Tag Archives: Mary-Margaret McMahon

Kippendavie Beach condos approved

City, residents and developer reach deal
Toronto council approves Kippendavie Ave project
Kris Scheuer
(Written for Town Crier April 14.)

These homes will be demolished to pave way for at least 60 condo units on Kippendavie Ave. Photo by Francis Crescia/Town Crier file photo.

The city approved a settlement for the Beach development at 66-76 Kippendavie Avenue.
Developer Worsley Urban Partners first proposed the condo project in 2009 but due to council’s lack of a decision in a timely matter, the developer appealed directly to the Ontario Municipal Board.
So this new settlement was an 11th hour deal considering 1 board pre-hearing looming April 19.
The city, Kew Beach Neighbourhood Association, Toronto District School Board and the developer met with a city-funded mediator on April 6 and came away with a settlement, which was approved by council without debate on April 12.
Beach Councillor Mary-Margaret McMahon said that all parties compromised to reach this agreement.
“I am happy everyone can get on with their lives and have worked really hard especially the community,” she said hours April 12 vote to approve the project. “But I am worried about the size and the (area basement) flooding.”

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Kippendavie development compromise

City, resident and developer seeks resolution
Trying to work out deal before OMB hearing
But some want area’s flooding problems fixed first
Kris Scheuer
(Written for Town Crier March 4.)

A redevelopment on Kippendavie is heading to the OMB. Photo by Francis Crescia/Town Crier.

Beach residents, the city and Longo Development are frantically trying to work out a compromise on a Beach apartment proposal in advance of a scheduled Ontario Municipal Board hearing.
Councillor Mary-Margaret McMahon asked for a deferral when the controversial development proposal at 66 to 76 Kippendavie Ave. came before Toronto and East York Community Council on Feb. 16.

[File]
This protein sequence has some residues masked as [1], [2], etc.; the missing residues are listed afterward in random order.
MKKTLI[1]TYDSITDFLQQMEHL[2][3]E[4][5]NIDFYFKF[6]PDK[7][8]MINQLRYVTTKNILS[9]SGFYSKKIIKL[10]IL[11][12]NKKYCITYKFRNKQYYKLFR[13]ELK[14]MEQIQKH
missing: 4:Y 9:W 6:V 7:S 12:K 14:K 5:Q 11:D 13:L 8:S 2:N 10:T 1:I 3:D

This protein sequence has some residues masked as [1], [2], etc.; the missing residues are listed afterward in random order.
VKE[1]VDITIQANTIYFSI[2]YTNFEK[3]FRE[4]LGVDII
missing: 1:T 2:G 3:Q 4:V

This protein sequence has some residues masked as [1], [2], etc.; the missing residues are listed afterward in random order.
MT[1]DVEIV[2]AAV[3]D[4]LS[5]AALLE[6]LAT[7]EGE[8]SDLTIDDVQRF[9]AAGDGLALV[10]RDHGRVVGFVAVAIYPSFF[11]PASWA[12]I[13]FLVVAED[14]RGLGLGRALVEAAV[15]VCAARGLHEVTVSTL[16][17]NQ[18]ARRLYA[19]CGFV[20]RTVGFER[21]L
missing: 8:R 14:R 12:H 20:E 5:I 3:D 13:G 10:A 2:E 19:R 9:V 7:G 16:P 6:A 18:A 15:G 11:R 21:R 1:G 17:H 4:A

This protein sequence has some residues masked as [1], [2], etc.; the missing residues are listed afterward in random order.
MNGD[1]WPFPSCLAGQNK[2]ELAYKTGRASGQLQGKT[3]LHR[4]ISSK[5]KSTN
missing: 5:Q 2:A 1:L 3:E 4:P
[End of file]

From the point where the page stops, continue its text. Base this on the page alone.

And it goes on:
“We will work our tails off in the next few weeks to see what we can come up with,” McMahon said.
She would not take a position on what a suitable compromise would entail for a current proposal that would see six homes demolished to construct a four-storey, 65-unit apartment building.
The city has yet to rule on the proposal one way or another as it has been deferred on more than one occasion since last summer. The city’s planning department recommends approval of the application, which is heading to the Ontario Municipal Board for a June 13 hearing.

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Ashbridges Bay streetcar storage yard

TTC moving forward with construct of new site
It will be used to maintain and store light rail vehicles
Kris Scheuer
(Written for Town Crier Feb. 3)

Leslie Street resident Caron Court, with son Owen, questions need for Ashbridges Bay LRV storage yard. Photo by Kelly Gadzala/Town Crier.

It’s full steam ahead for a new streetcar maintenance and storage facility at Ashbridges Bay, but area residents and the local councillor are still hoping the TTC will put the brakes on the project, and move it elsewhere.
On Feb. 2, the TTC approved a contract to remove contaminated soil from a site at Leslie Street and Lake Shore Boulevard.
This is the first construction step toward building the $435 million Ashbridges Bay light rail vehicle yard.
A new storage yard is needed to make room for 204 new 100-foot, low-floor vehicles, which are replacing an aging fleet of streetcars.
At the TTC meeting, local councillor Mary-Margaret McMahon requested a 90-day delay on soil removal, in order to explore whether the Ashbridges site is needed at all.
The TTC voted to proceed on schedule.

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More women on Toronto council

A total of 14 councillors now women
Seven of the newly elected reps are females
Kris Scheuer
(Column written for Town Crier Nov. 4)

Move over, Mr. Councillor.
Toronto has elected more women to council.
The 45-member city council now has 15 females, up from the 10 elected in 2006. So city council is now 33 percent female.
This is impressive when you consider the United Nations has called for governments worldwide to have at least 30 percent of the political representatives as women.
I’d argue having more women means council is more reflective of Toronto’s population. Elected officials should bring the perspectives of the many people they represent to the decision- making table.
And what’s great is the current crop of female reps are a diverse group themselves.
There are lefties like Paula Fletcher, Pam McConnell, Maria Augimeri and Janet Davis. There’s more right-of-centre councillors like Francis Nunziata and Karen Stintz, and even they can differ immensely in their views. Gloria Lindsay Luby was part of Mayor David Miller’s executive committee and so was budget chief Shelley Carroll.
These eight re-elected female councillors are all very opinionated and passionate politicians who speak up for the causes they believe in. I love that.

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Bussin, McMahon transition stand off